We are also learning about drug interactions that occur with CBD. In these studies, CBD slowed the metabolism of several drugs that are commonly given to individuals with epilepsy. The interactions between CBD and other drugs patients were taking caused side effects. It is unclear if these side effects were due to CBD, the other drugs, or a combination. Doses of the other drugs were reduced, due to the interactions.

The mechanism for these interactions indicate that there are likely several other interactions between CBD and other common medications. Cannabidiol needs to be used cautiously in combination with other medications.

Issues beyond effectiveness.

There are several other factors to consider in regards to CBD. Cannabidiol does not dissolve well in water. For this reason, oral products of CBD are made with an oil, often some type of vegetable oil. It is important that the right oil is used.

Also, less than 20 percent of an oral dose of CBD is absorbed. This makes it difficult to produce a CBD product where CBD is reliably and consistently absorbed.

An FDA study of unregulated CBD products available on the market shows these products are frequently contaminated with things like pesticides, herbicides, fungus or bacteria. Additionally, the FDA found that over 50 percent of CBD products may not contain the amount of CBD on the label. This is especially true in states where CBD products are not regulated by the state. In 17 states where there is regulation, there is much better control on product quality and purity.

Finally, there are two pharmaceutical-grade CBD products that have been studied for production by a pharmaceutical company. One is Epidiolex, approved by the FDAD panel on April 19, and the other is still being studied. Epidiolex would be approved only for use in two types of epilepsy, Dravet syndrome and Lennox-Gastaut syndrome.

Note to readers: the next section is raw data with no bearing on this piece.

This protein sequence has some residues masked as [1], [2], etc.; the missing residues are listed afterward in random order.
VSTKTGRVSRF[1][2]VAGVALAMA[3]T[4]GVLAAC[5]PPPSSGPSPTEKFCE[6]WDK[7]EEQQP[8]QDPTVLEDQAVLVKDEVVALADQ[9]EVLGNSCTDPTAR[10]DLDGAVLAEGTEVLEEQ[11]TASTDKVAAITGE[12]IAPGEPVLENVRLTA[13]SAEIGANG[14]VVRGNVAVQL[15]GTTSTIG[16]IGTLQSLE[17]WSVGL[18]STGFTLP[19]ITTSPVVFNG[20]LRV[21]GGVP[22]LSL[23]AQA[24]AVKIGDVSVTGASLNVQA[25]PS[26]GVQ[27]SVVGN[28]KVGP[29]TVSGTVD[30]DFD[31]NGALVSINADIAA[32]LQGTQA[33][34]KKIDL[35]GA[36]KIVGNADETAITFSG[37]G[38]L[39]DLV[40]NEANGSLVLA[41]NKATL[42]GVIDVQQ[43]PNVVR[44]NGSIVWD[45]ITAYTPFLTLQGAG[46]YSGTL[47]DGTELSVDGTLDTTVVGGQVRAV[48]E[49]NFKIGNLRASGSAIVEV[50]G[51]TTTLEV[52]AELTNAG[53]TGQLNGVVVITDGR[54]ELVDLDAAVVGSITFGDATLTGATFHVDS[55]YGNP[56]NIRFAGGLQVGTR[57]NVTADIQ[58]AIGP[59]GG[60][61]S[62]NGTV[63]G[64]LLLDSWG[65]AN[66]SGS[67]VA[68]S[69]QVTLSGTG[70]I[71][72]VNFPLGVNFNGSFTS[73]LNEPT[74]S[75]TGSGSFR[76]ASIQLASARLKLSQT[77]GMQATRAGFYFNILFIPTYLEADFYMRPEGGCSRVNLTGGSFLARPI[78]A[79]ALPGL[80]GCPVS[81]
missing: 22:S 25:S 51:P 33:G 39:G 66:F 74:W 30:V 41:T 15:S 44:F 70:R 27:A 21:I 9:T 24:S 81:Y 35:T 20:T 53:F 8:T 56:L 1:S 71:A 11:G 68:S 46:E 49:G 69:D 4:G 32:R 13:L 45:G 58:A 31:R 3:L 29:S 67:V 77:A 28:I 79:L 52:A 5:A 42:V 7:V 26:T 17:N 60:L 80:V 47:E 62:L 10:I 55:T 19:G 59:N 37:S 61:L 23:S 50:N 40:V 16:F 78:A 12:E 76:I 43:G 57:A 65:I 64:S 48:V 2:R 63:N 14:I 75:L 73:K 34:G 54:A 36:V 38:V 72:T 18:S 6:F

So far, the evidence is that CBD is safe and effective for specific epilepsy syndromes. There is insufficient scientific evidence to indicate that it is effective or ineffective for other disorders. Information from well-designed studies do indicate that CBD causes important side effects and drug interactions that must be considered. Individuals who wish to use CBD should be managed and monitored by health care professionals familiar with its use.

Timothy Welty, Professor of Pharmacy Practice, Drake University

This article was originally published on The Conversation. Read the original article.

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How Seniors Joined the Cannabis Craze - The New Yorker

Google - Cannabis - Fri, 04/20/2018 - 07:00

The New Yorker

How Seniors Joined the Cannabis Craze
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Seniors are America's fastest-growing population of new cannabis users. Ten thousand people turn sixty-five each day, according to the Pew Research Center, and more and more are trying the drug for their health and well-being. Even conservative ...
Here are the types of marijuana best for stress and anxiety ...Ars Technica
Milk, bread, hemp oil? On 4/20, a dietitian's guide to the cannabis items in your grocery storeChicago Tribune
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Globalnews.ca -Willamette Week -HuffPost
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Two Cannabis Entrepreneurs Share Their Secrets For Success - Forbes

Google - Cannabis - Fri, 04/20/2018 - 05:03

Forbes

Two Cannabis Entrepreneurs Share Their Secrets For Success
Forbes
Today is April 20, the unofficial cannabis culture holiday. As marijuana gains broader legal status each year (recreational use is currently legal in nine U.S. states plus the District of Columbia; medical marijuana is legal in another 29 states), the ...

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OR: Our Favorite Cannabis Products Available in Oregon Right Now - Willamette Week

Bot - Cannabis - Fri, 04/20/2018 - 01:29
wweek.com (US) So it was probably only a matter of time until Portland's weed-friendly. (Fri Apr 20 22:29:49 2018 PDT)
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OR: Willamette Week -- Portland News, Movies, Music, Restaurants, Arts - Willamette Week

Bot - Cannabis - Fri, 04/20/2018 - 01:29
wweek.com (US) These Are the Nine Cannabis Products We're Excited About Right Now Our Favorite Cannabis Products Available in Oregon Right Now Oregon Grew More Cannabis Than Customers Can Smoke. (Fri Apr 20 22:29:49 2018 PDT)